Water and Carbon Footprint of Household Food and Drink Waste in the UK (2011)
This is a report containing quantification and analysis of the water and carbon footprint of different types of household food and drink waste in the UK. In addition to raising awareness, the information can be used in developing national and regional policies targeting a reduction in the impacts of our carbon and water footprint related to our food system. It can also be used by the food industry to understand and minimise water-related business risk associated with food supplies to the UK.
In 2009, WRAP (Waste & Resources Action Programme) identified that UK households dispose of 8.3 million tonnes of food and drink waste every year, most of which could have been eaten. This avoidable food waste has a value of at least £12 billion. However, financial cost is not the only impact. By wasting food, we also waste the water and energy that was used to grow and process those foods, create greenhouse gas emissions, and have a range of other environmental impacts.
The purpose of this report is to further raise awareness and to highlight the consequences on the UK and global environments of the large amount of food wasted in the UK. One of the main objectives of this report is to quantify the water and carbon footprints of household food waste in the UK, and to present the results in the context of impacts across the supply chain. The report builds on work published by WWF-UK (Chapagain & Orr 2008) that quantified the water footprint of the UK. WRAP and WWF-UK have worked together to produce this report which, for the first time, provides an estimate of the amount of water used within the UK and abroad in food and drink which is subsequently wasted in the UK. In addition, it also analyses this information in the context of water scarcity at production regions.
The water footprint of the UK calculates the amount of water used to produce goods and services consumed in the UK, as the sum of direct (e.g. household water use) and indirect (water used along the supply chains of goods and services) water. Previous research by WWF-UK (Chapagain & Orr 2008) has found this to be 102,000 million cubic metres of water per year. Our research has found that the water footprint of avoidable and possibly avoidable food waste is 6,200 million cubic metres per year representing nearly 6% of all our water requirements. In per capita terms, this is 243 litres per person per day, approximately one and a half times the daily average household water use in the UK. A quarter of this water footprint represents water used to grow and process foodhere in the UK, i.e. water from the UK’s rivers, lakes and aquifers.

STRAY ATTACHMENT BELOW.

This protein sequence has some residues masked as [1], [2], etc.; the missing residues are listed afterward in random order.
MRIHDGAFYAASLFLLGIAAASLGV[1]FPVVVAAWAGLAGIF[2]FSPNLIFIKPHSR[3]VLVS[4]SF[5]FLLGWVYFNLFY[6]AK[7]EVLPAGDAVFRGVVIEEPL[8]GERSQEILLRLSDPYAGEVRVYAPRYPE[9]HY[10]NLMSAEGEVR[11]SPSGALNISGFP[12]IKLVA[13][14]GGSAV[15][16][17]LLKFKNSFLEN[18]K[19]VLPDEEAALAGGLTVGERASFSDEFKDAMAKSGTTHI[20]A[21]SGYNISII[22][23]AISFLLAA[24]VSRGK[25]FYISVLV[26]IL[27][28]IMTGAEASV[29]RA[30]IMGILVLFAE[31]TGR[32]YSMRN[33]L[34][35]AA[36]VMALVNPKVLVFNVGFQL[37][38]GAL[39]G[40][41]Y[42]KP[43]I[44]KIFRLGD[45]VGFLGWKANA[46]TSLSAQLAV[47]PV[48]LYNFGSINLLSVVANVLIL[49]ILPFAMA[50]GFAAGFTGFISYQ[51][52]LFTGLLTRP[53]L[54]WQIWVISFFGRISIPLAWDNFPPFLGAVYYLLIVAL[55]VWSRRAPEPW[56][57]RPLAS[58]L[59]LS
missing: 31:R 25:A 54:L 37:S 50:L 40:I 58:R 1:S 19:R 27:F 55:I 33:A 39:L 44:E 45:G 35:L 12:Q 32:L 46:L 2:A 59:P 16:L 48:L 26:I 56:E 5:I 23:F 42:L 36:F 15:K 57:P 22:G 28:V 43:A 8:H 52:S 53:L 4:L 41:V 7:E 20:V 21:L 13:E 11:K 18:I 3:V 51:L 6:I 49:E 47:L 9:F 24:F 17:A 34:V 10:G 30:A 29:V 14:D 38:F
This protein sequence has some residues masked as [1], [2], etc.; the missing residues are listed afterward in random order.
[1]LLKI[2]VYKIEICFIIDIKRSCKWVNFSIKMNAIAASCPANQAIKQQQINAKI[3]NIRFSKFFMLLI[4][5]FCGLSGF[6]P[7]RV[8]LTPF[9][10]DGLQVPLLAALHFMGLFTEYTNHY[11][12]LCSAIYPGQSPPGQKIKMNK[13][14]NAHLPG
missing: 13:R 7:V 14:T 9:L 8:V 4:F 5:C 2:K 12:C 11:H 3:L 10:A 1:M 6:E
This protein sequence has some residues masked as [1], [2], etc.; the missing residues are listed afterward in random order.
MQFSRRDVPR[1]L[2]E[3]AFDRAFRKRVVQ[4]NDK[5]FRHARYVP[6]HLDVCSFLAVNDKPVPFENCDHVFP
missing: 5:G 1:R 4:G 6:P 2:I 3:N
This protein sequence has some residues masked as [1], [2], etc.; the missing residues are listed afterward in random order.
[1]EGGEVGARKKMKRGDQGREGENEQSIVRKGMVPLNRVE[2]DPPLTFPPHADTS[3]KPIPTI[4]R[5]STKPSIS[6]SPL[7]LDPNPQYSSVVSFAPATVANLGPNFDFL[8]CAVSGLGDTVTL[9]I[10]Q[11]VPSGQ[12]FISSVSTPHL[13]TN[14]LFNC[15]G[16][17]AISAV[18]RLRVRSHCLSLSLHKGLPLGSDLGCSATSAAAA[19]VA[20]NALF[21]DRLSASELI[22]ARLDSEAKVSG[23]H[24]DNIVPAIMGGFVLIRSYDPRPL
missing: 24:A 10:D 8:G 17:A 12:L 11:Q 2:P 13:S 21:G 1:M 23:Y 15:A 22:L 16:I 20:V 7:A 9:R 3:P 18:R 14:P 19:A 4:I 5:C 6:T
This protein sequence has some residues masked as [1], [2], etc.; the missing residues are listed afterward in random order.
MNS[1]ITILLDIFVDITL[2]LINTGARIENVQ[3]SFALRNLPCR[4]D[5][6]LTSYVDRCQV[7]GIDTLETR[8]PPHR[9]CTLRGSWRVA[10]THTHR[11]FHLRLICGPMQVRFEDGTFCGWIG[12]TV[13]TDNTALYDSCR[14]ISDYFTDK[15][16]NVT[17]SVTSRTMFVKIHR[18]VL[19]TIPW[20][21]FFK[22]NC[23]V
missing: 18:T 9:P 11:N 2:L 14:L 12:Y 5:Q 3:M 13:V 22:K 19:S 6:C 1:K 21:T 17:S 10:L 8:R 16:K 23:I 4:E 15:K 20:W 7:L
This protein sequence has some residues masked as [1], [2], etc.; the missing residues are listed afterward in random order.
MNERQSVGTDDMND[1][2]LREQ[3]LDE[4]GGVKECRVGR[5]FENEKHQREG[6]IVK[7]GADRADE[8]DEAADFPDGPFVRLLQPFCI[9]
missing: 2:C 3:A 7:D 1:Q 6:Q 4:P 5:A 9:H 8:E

It is estimated that avoidable food waste is responsible for greenhouse gas emissions of 20 million tonnes CO2equivalent per year, accounting for the whole life cycle. Avoidable food waste represents approximately 3% of the UK’s domestic greenhouse gas emissions, with further emissions from overseas components of the supply chain. In contrast to the water footprint, approximately two thirds of emissions associated with food waste occur within the UK. These emissions are equivalent to those produced by over 7 million cars per year. The most significant contributors to avoidable carbon emissions are milk waste, coffee waste and wheat products (bread, cake etc.). The research also suggests that for some food and drink items, indirect emissions associated with Land Use Change caused by levels of demand for those items are greater than direct emissions.
The impact of greenhouse gas emissions is global; in terms of climate change, it does not matter where they are emitted. For water, knowing the location of the point of water use, and the relative scarcity of water resources in that location, is essential to understanding the social and ecological impacts of our footprint. This report identifies where in the world water is used to produce the part of the food being wasted in the UK and relates this to water scarcity in these production regions, with case studies for two countries. Case studies are also presented for foods for which waste has a high water footprint, and which are associated with supply chains reliant on areas where water is scarce.
The study is limited to carbon and water footprints only and doesn’t include other environmental impacts associated with food production, consumption and waste. Nor does this report address issues relating to social and economic costs and benefits with water use and carbon emissions.
The findings of this research highlight that actions to reduce food waste can have a significant impact on the amount of water we use and the amount of greenhouse gases we emit. They reinforce the messages from WRAP and WWF-UK on the importance of preventing food waste at all stages of the supply chain. By reducing food waste, householders can save money and also make a significant contribution to addressing current environmental concerns in the UK and abroad. Reducing food waste will not, by itself, solve all the problems of climate change and poor water management, but it can make a positive contribution.